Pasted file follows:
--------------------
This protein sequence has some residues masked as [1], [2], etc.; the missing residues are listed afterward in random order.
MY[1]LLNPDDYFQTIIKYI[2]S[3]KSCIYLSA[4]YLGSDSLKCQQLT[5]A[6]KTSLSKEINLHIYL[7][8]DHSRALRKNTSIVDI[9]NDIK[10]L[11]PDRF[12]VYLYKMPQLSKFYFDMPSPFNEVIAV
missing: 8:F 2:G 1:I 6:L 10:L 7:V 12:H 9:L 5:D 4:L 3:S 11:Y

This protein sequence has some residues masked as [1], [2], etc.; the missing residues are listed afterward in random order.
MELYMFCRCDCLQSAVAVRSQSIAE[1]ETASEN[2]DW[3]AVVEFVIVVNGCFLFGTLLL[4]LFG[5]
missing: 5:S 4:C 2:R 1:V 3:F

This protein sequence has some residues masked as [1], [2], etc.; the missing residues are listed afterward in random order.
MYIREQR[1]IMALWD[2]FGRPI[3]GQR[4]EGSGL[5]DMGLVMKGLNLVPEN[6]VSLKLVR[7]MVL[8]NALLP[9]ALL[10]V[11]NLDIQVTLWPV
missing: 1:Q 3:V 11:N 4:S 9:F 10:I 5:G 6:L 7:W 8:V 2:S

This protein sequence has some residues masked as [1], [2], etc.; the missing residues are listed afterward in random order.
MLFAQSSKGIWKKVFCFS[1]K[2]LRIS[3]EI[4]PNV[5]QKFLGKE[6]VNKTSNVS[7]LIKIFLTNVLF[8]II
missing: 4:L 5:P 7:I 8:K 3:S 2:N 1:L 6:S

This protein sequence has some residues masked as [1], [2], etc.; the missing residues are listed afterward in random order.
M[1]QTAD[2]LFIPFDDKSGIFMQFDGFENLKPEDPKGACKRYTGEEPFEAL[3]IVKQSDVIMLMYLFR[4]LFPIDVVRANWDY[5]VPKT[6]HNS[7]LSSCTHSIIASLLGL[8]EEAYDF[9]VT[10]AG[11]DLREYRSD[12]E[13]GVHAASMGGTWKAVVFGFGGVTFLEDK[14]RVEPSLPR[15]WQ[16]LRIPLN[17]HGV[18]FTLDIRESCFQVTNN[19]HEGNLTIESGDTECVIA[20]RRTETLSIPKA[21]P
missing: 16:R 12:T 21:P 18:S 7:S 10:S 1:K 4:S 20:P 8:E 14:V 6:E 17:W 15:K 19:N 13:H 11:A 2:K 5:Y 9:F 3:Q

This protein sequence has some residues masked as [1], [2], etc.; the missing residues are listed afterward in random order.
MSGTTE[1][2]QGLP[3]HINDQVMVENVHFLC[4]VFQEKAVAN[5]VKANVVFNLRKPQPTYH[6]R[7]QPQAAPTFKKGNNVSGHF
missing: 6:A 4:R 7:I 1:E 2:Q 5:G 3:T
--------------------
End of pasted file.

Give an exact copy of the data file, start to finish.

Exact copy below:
This protein sequence has some residues masked as [1], [2], etc.; the missing residues are listed afterward in random order.
MY[1]LLNPDDYFQTIIKYI[2]S[3]KSCIYLSA[4]YLGSDSLKCQQLT[5]A[6]KTSLSKEINLHIYL[7][8]DHSRALRKNTSIVDI[9]NDIK[10]L[11]PDRF[12]VYLYKMPQLSKFYFDMPSPFNEVIAV
missing: 8:F 2:G 1:I 6:L 10:L 7:V 12:H 9:L 5:D 4:L 3:S 11:Y

This protein sequence has some residues masked as [1], [2], etc.; the missing residues are listed afterward in random order.
MELYMFCRCDCLQSAVAVRSQSIAE[1]ETASEN[2]DW[3]AVVEFVIVVNGCFLFGTLLL[4]LFG[5]
missing: 5:S 4:C 2:R 1:V 3:F

This protein sequence has some residues masked as [1], [2], etc.; the missing residues are listed afterward in random order.
MYIREQR[1]IMALWD[2]FGRPI[3]GQR[4]EGSGL[5]DMGLVMKGLNLVPEN[6]VSLKLVR[7]MVL[8]NALLP[9]ALL[10]V[11]NLDIQVTLWPV
missing: 1:Q 3:V 11:N 4:S 9:F 10:I 5:G 6:L 7:W 8:V 2:S

This protein sequence has some residues masked as [1], [2], etc.; the missing residues are listed afterward in random order.
MLFAQSSKGIWKKVFCFS[1]K[2]LRIS[3]EI[4]PNV[5]QKFLGKE[6]VNKTSNVS[7]LIKIFLTNVLF[8]II
missing: 4:L 5:P 7:I 8:K 3:S 2:N 1:L 6:S

This protein sequence has some residues masked as [1], [2], etc.; the missing residues are listed afterward in random order.
M[1]QTAD[2]LFIPFDDKSGIFMQFDGFENLKPEDPKGACKRYTGEEPFEAL[3]IVKQSDVIMLMYLFR[4]LFPIDVVRANWDY[5]VPKT[6]HNS[7]LSSCTHSIIASLLGL[8]EEAYDF[9]VT[10]AG[11]DLREYRSD[12]E[13]GVHAASMGGTWKAVVFGFGGVTFLEDK[14]RVEPSLPR[15]WQ[16]LRIPLN[17]HGV[18]FTLDIRESCFQVTNN[19]HEGNLTIESGDTECVIA[20]RRTETLSIPKA[21]P
missing: 16:R 12:T 21:P 18:S 7:S 10:S 1:K 4:S 20:P 8:E 14:V 6:E 17:W 15:K 19:N 13:H 11:A 2:K 5:Y 9:F 3:Q

This protein sequence has some residues masked as [1], [2], etc.; the missing residues are listed afterward in random order.
MSGTTE[1][2]QGLP[3]HINDQVMVENVHFLC[4]VFQEKAVAN[5]VKANVVFNLRKPQPTYH[6]R[7]QPQAAPTFKKGNNVSGHF
missing: 6:A 4:R 7:I 1:E 2:Q 5:G 3:T